The Quest for Exascale: Have the Goal Posts Changed in HPC?
The High-Performance Computing (HPC) community has in recent years been dominated by the quest for Exascale systems – that is, systems that are capable of at least one exaflop, or a billion billion calculations per second. The interest in this quest has been somewhat drowned out by the noise in the computing industry over Artificial Intelligence (AI) and Machine Learning (ML) over the last couple of years. Is the quest for exascale over?
The term AI, like the word ‘Smart’, has embedded itself into our culture and internet giants like Amazon and Google have extended AI’s reach into every nook and cranny of our lives. Behind all of this are huge computing resources which a few years ago would have been the domain of central processing units (CPUs), but today NVIDIA and its Graphics Processing Units (GPUs) and to some extent Field Programmable Gate Arrays (FPGA) rule the roost in this new world of neural networks such as Apple’s Siri.
GPUs are the processors that typically run the graphics for a system. The CPU provides all of the main functionality of the system, like running Word or Excel, but doesn’t draw the pictures; that task is given to the GPU. When running complex graphics, for example Computer-Aided Design (CAD) or video games, it is necessary to run a dedicated GPU. Just over a decade ago, it was discovered that these GPUs could be put to other tasks rather than just creating and rendering images, they could be used for accelerating complex calculations. A GPU is a fixed circuit with a “set in stone” design. FPGAs are similar to GPUs but are not fixed, and instead are programmable and can be changed dependent on the task and programming that is loaded.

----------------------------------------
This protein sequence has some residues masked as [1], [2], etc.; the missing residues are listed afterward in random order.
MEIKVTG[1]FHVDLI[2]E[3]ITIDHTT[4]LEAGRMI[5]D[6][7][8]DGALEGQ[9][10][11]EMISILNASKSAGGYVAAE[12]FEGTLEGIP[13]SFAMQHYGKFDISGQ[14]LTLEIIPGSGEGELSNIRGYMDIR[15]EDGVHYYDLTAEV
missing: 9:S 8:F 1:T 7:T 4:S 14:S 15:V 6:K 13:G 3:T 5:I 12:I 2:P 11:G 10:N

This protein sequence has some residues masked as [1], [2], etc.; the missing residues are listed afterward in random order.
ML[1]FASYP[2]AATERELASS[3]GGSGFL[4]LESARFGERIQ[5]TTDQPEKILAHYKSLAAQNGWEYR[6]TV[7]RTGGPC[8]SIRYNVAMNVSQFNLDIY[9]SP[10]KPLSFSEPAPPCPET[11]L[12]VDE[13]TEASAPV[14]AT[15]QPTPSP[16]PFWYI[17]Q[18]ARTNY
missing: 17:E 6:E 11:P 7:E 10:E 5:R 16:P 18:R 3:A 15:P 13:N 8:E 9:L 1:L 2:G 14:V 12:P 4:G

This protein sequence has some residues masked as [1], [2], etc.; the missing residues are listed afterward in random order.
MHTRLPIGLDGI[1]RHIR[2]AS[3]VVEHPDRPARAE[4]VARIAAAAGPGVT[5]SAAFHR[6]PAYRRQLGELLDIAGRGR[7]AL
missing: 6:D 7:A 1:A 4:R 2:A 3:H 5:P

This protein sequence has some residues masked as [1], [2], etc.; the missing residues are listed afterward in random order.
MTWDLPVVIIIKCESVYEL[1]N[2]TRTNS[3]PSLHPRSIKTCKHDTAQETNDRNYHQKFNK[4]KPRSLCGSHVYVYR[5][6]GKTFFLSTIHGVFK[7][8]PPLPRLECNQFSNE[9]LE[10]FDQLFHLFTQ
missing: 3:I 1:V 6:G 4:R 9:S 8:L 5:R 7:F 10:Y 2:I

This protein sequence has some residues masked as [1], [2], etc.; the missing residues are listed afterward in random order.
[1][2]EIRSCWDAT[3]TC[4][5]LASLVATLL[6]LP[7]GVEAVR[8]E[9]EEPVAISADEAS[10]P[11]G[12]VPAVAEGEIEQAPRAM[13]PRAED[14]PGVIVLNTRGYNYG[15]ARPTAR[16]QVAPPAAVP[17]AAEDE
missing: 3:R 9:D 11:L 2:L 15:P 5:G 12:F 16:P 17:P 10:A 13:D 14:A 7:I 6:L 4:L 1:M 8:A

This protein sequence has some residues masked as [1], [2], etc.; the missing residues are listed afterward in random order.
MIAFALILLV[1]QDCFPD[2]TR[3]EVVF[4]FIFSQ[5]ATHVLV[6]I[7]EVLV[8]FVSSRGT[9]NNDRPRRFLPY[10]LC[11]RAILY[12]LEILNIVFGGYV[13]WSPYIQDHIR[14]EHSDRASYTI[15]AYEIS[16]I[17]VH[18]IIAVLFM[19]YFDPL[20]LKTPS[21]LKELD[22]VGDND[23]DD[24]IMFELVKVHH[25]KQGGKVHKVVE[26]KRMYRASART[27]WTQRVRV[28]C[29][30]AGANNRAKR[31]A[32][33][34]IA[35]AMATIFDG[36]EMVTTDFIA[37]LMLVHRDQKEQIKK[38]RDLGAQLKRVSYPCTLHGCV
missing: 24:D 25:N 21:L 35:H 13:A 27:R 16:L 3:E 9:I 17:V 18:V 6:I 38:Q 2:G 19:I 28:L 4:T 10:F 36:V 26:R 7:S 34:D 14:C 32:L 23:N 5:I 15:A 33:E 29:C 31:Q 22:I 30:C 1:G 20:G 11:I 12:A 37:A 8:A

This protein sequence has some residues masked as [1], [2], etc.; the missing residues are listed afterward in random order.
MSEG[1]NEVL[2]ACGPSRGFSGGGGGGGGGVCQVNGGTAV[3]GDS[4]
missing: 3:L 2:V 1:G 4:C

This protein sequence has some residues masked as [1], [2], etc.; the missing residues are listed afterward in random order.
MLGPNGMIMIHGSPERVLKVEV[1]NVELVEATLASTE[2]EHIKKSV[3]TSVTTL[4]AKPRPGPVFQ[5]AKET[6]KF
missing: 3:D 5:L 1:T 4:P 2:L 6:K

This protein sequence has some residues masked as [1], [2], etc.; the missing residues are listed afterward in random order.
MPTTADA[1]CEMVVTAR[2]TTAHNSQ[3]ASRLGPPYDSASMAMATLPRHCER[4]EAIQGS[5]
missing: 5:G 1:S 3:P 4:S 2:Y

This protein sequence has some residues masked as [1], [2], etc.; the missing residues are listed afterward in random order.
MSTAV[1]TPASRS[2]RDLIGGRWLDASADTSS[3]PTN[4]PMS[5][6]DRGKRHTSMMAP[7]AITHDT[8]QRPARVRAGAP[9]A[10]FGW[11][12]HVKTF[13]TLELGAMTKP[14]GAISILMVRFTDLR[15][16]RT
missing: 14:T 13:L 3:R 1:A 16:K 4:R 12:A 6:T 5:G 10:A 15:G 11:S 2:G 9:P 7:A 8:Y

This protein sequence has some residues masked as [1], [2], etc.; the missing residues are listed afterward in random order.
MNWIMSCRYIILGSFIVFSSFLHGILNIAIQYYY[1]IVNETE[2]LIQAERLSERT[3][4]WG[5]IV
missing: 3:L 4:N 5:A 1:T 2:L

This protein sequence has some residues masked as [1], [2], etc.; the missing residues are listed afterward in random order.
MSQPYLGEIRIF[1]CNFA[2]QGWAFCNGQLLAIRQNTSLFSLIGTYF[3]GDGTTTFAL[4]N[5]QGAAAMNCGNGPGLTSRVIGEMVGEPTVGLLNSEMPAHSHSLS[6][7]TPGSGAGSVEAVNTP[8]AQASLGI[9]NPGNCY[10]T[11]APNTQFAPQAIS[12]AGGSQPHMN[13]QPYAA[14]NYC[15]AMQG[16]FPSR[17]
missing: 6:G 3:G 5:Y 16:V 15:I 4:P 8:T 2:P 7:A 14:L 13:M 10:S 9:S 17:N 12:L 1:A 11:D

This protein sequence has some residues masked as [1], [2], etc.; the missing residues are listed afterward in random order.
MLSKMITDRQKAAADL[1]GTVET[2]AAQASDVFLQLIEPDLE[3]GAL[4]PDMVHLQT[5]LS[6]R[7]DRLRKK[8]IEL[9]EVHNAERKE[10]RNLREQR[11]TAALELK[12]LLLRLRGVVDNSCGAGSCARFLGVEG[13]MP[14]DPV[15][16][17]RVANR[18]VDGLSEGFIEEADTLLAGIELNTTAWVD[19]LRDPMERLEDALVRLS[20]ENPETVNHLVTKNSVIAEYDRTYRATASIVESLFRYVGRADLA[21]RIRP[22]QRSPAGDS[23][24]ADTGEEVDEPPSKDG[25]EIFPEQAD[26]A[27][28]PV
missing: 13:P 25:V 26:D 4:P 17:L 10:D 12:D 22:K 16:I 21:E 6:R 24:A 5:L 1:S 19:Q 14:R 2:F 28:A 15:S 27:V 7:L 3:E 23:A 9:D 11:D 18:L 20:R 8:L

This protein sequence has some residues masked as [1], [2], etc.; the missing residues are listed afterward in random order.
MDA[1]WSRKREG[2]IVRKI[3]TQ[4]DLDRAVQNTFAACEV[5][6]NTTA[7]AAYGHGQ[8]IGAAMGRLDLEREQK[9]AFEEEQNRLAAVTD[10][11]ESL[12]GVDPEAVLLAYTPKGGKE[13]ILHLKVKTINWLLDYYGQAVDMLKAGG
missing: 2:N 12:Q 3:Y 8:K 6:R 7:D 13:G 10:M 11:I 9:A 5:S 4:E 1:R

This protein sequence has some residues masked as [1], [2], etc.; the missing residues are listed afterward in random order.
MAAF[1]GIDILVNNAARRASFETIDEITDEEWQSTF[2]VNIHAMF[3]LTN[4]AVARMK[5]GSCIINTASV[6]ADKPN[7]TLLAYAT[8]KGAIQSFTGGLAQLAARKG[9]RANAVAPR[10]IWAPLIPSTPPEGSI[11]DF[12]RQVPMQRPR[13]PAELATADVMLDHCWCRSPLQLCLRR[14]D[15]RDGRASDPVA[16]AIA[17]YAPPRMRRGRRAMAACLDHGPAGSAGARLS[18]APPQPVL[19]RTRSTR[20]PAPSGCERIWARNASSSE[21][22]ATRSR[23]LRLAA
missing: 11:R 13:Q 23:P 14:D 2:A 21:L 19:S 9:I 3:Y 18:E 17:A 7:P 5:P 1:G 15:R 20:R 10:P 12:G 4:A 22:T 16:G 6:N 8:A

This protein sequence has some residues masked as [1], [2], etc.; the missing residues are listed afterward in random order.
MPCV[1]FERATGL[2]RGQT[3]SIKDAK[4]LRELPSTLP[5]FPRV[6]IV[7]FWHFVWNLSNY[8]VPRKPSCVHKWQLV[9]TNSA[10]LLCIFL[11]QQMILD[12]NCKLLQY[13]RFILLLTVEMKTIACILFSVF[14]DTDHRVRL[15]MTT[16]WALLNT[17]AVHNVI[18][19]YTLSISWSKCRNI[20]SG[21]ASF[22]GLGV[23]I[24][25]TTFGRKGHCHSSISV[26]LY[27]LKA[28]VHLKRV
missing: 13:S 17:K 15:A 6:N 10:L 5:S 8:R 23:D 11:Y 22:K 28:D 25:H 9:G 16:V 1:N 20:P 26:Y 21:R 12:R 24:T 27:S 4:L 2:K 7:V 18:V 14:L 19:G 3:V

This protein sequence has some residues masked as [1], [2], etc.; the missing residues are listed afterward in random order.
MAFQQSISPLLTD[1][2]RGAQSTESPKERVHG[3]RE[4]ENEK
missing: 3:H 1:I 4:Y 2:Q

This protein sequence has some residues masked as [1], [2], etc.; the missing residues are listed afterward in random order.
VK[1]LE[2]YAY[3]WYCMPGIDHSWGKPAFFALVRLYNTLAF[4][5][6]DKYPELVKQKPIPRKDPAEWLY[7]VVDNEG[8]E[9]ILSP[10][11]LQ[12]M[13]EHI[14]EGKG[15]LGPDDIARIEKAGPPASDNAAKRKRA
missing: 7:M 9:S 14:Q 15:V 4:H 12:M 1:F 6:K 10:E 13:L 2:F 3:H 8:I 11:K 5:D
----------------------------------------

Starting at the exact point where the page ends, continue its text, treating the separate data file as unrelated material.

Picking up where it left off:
How do GPUs and FPGAs fit in with HPC? Computer chip manufacturers have not been standing around idly. IBM’s POWER9 server, together with tighter integration from NVIDIA’s GPUs, has produced a computational engine that will power two of the fastest systems on the planet – the Summit and Sierra supercomputers will be operational this year.
ARM is making its way into the traditional datacenter and HPC market, as the Cadmium ThunderX 2 gains traction. FUJITSU is already planning to use ARM to power the Post-K machine expected in 2020, promised to be a 1,000 petaflop beast.
Intel continues to progress in the market with its x86 processors and appears to have discarded Xeon Phi, rolling features from the Phi processor into its Xeon processor, for example, the feature AVX512. AVX512 and indeed AVX are a set of instructions within the processor that takes advantage of the vector elements with the processor. What of Intel’s purchase of FPGA manufacturer Altera, Intel’s most expensive purchase to date? Surely this implies that FPGAs will heavily factor into Intel products going forward.
Each of these ventures will benefit from keeping exascale goals in mind, as they all consume a huge amount of power. The good news is that we can see that each project is making inroads into producing better performance in a smaller package. As Jensen Huang, President and CEO at NVIDIA says, “The more GPUs you buy, the more you save”, referring to his company’s new DGX-2, which replaces 300 Dual-CPU servers with a single DGX-2 system. Clearly, the potential power saving is on a huge scale.
But still not all applications lend themselves to being ported to GPU use. Exascale will be achieved by a mixture of processor technologies; a CPU aided by an accelerator, (either GPUs or something else) as data to GPUs must be fed to them by the CPU that is hosting the system and communicating with the rest of the system, managing storage etc.
A lot of the technologies used within AI can also be used within HPC as the GPUs, CPUs and interconnecting technologies naturally lend themselves for use in either HPC or AI applications. I believe that even fp16/fp32 tensor cores, special processors that have been optimized for deep learning applications, will have a place in future applications.
AI has brought a new class of user to HPC providers and to the non-computing proficient user. For example, the English researcher that wants to scan all of their documents to see if a particular author wrote the entire piece of work, or if a university student that is plagiarizing text from the internet. A safari park recently employed ML techniques from astrophysics to identify the thermal and chemical compositions of distant stars so that they could locate and count endangered animals hidden in the bush and help game reserves. AI and ML are opening up new avenues of computing for users that haven’t traditionally used HPC.
So back to my original question, is Exascale over? The Exascale goal hasn’t gone away, it just seems to be hidden by the uptake in AI.
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